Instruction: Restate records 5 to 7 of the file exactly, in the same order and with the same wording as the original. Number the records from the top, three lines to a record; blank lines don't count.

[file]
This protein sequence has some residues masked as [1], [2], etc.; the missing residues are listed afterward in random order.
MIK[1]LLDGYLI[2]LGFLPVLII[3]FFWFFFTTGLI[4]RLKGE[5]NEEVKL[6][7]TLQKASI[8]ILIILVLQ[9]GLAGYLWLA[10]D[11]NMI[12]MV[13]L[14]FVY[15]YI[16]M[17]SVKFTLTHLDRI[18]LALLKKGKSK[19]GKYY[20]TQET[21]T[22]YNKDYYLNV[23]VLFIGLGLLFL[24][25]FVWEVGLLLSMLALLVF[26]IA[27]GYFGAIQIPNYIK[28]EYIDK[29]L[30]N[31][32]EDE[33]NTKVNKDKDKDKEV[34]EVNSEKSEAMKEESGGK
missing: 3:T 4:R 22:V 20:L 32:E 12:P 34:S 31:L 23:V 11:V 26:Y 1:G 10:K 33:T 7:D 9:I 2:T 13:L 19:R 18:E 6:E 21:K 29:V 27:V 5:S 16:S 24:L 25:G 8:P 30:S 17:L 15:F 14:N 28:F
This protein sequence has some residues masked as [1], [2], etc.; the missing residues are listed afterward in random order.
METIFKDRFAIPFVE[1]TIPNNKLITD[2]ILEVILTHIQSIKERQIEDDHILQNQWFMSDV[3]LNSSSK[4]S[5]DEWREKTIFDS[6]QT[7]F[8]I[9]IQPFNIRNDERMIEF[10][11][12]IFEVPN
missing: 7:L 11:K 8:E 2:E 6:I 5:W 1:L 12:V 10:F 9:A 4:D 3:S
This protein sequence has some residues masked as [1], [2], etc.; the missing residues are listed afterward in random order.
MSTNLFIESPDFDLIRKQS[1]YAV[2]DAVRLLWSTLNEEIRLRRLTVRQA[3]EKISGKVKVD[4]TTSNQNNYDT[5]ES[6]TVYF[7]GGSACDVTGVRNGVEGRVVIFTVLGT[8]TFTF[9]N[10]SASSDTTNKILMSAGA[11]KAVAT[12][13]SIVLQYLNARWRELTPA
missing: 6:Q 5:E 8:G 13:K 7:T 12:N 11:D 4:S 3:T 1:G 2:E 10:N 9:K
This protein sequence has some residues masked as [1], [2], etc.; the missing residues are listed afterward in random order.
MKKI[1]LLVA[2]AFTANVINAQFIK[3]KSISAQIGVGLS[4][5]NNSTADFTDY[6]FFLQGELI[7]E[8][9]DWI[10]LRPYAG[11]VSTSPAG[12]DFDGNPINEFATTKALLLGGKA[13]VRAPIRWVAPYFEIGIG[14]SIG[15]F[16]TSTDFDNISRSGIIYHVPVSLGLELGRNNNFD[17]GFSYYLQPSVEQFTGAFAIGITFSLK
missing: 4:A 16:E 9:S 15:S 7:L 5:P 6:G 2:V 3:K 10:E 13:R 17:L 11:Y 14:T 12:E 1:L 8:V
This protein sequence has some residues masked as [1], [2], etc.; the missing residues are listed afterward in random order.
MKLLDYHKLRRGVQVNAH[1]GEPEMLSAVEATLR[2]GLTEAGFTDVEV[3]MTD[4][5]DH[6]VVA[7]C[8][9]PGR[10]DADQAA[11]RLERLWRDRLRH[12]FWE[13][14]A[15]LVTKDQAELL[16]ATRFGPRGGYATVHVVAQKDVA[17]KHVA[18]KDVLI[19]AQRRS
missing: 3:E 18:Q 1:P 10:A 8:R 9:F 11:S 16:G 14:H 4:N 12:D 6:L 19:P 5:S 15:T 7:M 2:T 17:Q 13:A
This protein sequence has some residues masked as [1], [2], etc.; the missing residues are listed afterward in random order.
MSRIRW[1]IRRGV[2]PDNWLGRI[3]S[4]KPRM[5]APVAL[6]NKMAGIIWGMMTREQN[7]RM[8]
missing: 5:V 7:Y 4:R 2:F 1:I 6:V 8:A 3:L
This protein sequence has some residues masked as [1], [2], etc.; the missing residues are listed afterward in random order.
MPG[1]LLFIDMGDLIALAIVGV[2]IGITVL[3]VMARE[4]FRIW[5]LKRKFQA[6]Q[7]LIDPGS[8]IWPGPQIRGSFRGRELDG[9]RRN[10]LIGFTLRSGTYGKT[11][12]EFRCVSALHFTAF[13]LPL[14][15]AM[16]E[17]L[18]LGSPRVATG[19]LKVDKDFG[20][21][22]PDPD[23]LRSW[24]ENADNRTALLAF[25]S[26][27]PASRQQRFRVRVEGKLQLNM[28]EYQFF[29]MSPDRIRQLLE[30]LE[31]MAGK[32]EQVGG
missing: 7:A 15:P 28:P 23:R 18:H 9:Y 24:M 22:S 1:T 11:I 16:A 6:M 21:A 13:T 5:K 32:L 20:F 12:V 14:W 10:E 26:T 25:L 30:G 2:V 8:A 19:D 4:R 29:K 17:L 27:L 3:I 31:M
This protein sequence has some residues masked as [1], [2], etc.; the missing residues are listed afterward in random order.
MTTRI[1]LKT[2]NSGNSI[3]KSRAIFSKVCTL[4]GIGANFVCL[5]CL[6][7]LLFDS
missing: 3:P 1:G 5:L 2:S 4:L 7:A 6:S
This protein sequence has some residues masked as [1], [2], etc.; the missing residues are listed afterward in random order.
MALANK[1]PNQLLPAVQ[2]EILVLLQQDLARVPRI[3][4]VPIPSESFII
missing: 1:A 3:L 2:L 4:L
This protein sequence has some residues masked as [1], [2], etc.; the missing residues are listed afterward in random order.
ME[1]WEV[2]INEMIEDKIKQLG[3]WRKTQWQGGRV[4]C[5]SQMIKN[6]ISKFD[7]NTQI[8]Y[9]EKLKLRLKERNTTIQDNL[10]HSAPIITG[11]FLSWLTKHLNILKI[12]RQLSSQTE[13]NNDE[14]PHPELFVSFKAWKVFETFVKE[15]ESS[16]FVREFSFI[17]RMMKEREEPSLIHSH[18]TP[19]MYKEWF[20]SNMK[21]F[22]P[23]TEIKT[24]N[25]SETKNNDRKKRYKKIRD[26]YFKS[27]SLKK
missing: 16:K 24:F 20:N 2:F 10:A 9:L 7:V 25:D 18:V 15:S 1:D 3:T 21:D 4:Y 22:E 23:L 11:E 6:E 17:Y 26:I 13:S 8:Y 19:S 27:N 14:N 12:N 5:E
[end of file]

This protein sequence has some residues masked as [1], [2], etc.; the missing residues are listed afterward in random order.
MKLLDYHKLRRGVQVNAH[1]GEPEMLSAVEATLR[2]GLTEAGFTDVEV[3]MTD[4][5]DH[6]VVA[7]C[8][9]PGR[10]DADQAA[11]RLERLWRDRLRH[12]FWE[13][14]A[15]LVTKDQAELL[16]ATRFGPRGGYATVHVVAQKDVA[17]KHVA[18]KDVLI[19]AQRRS
missing: 3:E 18:Q 1:P 10:A 8:R 9:F 11:S 16:G 14:H 4:N 12:D 6:L 19:P 5:S 15:T 7:M 2:T 17:Q 13:A
This protein sequence has some residues masked as [1], [2], etc.; the missing residues are listed afterward in random order.
MSRIRW[1]IRRGV[2]PDNWLGRI[3]S[4]KPRM[5]APVAL[6]NKMAGIIWGMMTREQN[7]RM[8]
missing: 5:V 7:Y 4:R 2:F 1:I 6:V 8:A 3:L
This protein sequence has some residues masked as [1], [2], etc.; the missing residues are listed afterward in random order.
MPG[1]LLFIDMGDLIALAIVGV[2]IGITVL[3]VMARE[4]FRIW[5]LKRKFQA[6]Q[7]LIDPGS[8]IWPGPQIRGSFRGRELDG[9]RRN[10]LIGFTLRSGTYGKT[11][12]EFRCVSALHFTAF[13]LPL[14][15]AM[16]E[17]L[18]LGSPRVATG[19]LKVDKDFG[20][21][22]PDPD[23]LRSW[24]ENADNRTALLAF[25]S[26][27]PASRQQRFRVRVEGKLQLNM[28]EYQFF[29]MSPDRIRQLLE[30]LE[31]MAGK[32]EQVGG
missing: 7:A 15:P 28:P 23:R 18:H 9:Y 24:M 22:S 1:T 11:I 16:A 6:M 21:A 13:T 5:K 32:L 20:F 12:V 14:W 10:E 26:T 25:L 30:G 2:V 8:A 19:D 4:R 29:K 17:L 27:L 3:I 31:M